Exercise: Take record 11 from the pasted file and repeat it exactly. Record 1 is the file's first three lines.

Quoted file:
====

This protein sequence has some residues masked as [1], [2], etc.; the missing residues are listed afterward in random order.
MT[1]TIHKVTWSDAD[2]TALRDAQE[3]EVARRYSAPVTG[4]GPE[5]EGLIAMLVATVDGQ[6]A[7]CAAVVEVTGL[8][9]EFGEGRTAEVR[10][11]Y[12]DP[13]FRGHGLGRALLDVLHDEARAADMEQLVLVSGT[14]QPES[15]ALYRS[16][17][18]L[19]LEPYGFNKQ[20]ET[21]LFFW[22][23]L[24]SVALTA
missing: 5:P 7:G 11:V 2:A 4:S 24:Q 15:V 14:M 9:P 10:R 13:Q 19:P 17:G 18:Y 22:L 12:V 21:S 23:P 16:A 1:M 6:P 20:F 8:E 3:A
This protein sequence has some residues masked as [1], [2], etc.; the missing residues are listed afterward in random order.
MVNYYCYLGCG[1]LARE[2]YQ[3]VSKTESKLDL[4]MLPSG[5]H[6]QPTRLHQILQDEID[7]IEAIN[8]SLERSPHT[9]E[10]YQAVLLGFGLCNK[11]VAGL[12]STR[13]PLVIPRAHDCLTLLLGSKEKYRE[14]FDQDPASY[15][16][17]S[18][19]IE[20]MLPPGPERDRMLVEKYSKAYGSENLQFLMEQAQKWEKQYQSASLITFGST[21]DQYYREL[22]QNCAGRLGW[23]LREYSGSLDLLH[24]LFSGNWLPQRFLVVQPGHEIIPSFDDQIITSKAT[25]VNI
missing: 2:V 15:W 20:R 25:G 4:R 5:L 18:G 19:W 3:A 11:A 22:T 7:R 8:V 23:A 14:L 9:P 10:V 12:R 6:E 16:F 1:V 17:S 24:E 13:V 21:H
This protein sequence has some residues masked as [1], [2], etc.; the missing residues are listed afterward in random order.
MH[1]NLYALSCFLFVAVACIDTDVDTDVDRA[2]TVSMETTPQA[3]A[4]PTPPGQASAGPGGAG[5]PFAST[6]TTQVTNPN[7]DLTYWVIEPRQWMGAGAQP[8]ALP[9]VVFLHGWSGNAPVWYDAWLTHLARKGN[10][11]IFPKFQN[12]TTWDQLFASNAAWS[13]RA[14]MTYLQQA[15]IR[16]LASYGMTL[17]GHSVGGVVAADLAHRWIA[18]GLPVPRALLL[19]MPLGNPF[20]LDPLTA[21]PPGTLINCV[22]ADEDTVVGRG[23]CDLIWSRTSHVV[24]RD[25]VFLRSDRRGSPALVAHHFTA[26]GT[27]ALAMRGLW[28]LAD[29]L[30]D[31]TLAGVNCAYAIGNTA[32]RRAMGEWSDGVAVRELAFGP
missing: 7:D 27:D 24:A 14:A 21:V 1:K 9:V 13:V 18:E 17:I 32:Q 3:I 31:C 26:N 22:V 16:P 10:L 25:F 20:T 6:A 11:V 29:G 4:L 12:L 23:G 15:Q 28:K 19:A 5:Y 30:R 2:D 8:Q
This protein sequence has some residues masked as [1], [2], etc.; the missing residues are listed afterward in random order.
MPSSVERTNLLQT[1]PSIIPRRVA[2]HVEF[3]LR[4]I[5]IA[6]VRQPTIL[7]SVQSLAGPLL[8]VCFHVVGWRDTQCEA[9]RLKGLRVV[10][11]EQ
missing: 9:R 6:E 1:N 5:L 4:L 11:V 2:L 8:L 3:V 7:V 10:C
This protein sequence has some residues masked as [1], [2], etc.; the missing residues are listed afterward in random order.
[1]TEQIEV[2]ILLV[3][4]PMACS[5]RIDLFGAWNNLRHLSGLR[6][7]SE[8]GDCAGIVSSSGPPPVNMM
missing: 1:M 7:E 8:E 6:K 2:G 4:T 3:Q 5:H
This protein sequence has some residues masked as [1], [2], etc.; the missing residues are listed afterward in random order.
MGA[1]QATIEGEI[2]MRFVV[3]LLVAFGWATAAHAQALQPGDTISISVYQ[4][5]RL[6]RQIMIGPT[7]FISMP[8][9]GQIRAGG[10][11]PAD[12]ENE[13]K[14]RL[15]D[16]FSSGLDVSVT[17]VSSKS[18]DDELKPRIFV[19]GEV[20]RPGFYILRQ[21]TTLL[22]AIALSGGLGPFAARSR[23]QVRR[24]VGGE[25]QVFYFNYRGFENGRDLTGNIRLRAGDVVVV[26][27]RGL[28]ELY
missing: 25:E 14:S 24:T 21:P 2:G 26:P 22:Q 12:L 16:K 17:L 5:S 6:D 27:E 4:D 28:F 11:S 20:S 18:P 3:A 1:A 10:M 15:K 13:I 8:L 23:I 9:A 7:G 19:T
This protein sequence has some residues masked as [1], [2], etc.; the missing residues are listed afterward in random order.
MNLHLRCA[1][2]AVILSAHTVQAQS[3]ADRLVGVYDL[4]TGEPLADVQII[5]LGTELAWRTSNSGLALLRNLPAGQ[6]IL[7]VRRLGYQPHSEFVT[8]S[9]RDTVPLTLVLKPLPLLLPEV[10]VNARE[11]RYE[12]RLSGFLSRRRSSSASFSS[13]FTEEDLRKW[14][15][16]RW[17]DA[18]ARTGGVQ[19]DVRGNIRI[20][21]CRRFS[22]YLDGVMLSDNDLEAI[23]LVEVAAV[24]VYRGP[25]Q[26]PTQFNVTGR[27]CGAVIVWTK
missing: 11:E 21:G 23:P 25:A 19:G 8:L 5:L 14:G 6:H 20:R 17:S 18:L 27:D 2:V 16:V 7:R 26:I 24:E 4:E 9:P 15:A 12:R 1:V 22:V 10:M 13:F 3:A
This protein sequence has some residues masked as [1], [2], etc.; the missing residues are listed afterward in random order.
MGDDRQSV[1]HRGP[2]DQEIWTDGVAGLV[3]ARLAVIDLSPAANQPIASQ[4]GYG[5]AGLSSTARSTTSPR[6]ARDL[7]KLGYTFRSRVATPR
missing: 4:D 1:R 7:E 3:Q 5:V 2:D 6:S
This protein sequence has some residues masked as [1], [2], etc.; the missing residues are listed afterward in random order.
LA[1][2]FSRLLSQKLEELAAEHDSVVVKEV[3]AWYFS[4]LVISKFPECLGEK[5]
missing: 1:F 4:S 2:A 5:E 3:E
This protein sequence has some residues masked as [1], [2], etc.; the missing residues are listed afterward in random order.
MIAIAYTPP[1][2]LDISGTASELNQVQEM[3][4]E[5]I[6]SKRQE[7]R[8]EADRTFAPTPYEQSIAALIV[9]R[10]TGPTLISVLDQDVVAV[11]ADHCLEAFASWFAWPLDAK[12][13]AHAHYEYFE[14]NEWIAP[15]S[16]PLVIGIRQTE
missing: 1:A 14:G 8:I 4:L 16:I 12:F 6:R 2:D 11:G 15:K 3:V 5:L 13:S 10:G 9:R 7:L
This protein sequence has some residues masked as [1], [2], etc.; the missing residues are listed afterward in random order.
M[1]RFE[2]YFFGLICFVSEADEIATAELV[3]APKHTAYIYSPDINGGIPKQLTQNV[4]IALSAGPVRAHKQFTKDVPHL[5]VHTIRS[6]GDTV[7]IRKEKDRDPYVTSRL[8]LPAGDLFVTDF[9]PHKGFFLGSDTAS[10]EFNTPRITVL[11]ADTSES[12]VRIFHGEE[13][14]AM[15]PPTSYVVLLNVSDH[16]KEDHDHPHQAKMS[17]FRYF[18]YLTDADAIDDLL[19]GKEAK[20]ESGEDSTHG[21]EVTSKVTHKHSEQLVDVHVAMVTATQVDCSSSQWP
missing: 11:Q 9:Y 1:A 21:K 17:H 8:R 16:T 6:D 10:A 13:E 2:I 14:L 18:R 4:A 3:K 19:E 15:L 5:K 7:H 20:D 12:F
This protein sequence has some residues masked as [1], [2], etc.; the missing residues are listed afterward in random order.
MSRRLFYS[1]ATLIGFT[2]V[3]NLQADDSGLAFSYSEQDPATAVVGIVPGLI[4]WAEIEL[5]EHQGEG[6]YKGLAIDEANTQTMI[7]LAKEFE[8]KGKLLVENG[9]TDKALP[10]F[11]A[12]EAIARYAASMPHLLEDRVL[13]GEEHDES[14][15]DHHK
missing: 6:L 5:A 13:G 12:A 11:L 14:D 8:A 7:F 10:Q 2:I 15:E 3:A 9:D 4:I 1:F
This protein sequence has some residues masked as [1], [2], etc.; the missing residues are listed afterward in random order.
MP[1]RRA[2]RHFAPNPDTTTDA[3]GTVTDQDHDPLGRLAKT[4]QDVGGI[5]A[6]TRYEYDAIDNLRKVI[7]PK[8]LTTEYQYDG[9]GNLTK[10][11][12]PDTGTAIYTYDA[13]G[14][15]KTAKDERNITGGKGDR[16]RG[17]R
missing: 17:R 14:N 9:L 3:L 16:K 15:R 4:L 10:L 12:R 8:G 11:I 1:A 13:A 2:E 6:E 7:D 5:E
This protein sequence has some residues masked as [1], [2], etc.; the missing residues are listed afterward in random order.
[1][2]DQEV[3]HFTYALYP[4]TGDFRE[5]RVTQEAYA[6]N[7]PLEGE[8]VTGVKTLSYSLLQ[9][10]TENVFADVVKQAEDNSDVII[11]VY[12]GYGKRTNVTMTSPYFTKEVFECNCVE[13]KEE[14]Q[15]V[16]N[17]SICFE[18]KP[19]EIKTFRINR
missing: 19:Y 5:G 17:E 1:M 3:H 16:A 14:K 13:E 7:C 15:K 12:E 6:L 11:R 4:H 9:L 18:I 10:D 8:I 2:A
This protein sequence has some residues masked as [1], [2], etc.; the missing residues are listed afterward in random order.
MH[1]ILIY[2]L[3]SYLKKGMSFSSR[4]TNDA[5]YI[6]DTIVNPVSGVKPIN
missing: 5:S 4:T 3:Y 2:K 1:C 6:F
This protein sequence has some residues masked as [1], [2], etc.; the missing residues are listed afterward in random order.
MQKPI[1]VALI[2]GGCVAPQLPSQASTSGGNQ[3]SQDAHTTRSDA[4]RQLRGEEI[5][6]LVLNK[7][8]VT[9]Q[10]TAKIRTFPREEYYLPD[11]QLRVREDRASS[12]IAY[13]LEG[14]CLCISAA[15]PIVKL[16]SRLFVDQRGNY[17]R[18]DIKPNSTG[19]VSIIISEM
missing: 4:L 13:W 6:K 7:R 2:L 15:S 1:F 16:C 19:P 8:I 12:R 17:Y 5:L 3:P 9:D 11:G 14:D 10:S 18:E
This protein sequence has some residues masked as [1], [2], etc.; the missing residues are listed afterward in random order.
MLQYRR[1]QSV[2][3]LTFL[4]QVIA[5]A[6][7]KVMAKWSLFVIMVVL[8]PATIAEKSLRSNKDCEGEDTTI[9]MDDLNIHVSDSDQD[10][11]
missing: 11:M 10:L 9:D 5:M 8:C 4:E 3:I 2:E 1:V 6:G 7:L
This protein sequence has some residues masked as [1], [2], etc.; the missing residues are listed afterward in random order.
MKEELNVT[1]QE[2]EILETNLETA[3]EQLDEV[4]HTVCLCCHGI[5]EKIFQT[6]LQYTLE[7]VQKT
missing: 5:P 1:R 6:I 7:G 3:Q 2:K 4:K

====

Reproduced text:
This protein sequence has some residues masked as [1], [2], etc.; the missing residues are listed afterward in random order.
M[1]RFE[2]YFFGLICFVSEADEIATAELV[3]APKHTAYIYSPDINGGIPKQLTQNV[4]IALSAGPVRAHKQFTKDVPHL[5]VHTIRS[6]GDTV[7]IRKEKDRDPYVTSRL[8]LPAGDLFVTDF[9]PHKGFFLGSDTAS[10]EFNTPRITVL[11]ADTSES[12]VRIFHGEE[13][14]AM[15]PPTSYVVLLNVSDH[16]KEDHDHPHQAKMS[17]FRYF[18]YLTDADAIDDLL[19]GKEAK[20]ESGEDSTHG[21]EVTSKVTHKHSEQLVDVHVAMVTATQVDCSSSQWP
missing: 11:Q 9:Y 1:A 21:K 17:H 8:R 16:T 6:D 10:A 13:E 2:I 14:L 18:R 4:A 3:K 19:E 15:L 5:K 7:H 20:D 12:F